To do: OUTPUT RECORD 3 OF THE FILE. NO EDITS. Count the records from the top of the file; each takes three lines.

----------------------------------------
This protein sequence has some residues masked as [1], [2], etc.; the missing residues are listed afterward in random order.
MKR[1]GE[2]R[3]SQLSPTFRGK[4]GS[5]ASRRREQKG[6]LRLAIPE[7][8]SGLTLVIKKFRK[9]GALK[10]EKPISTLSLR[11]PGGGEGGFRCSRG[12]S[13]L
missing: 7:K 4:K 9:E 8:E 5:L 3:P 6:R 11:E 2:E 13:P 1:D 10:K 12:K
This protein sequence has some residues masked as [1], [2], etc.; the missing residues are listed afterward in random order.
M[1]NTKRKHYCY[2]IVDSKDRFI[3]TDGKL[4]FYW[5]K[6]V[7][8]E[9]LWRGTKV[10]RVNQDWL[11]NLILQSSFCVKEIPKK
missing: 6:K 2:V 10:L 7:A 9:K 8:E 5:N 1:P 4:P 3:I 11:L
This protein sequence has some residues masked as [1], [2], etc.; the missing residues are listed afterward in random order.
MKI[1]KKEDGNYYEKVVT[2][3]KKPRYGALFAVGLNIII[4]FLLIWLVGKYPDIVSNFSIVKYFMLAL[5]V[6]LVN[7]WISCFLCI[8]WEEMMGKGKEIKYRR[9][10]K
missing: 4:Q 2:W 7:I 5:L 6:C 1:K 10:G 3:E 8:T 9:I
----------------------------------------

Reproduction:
This protein sequence has some residues masked as [1], [2], etc.; the missing residues are listed afterward in random order.
MKI[1]KKEDGNYYEKVVT[2][3]KKPRYGALFAVGLNIII[4]FLLIWLVGKYPDIVSNFSIVKYFMLAL[5]V[6]LVN[7]WISCFLCI[8]WEEMMGKGKEIKYRR[9][10]K
missing: 4:Q 2:W 7:I 5:L 6:C 1:K 10:G 3:E 8:T 9:I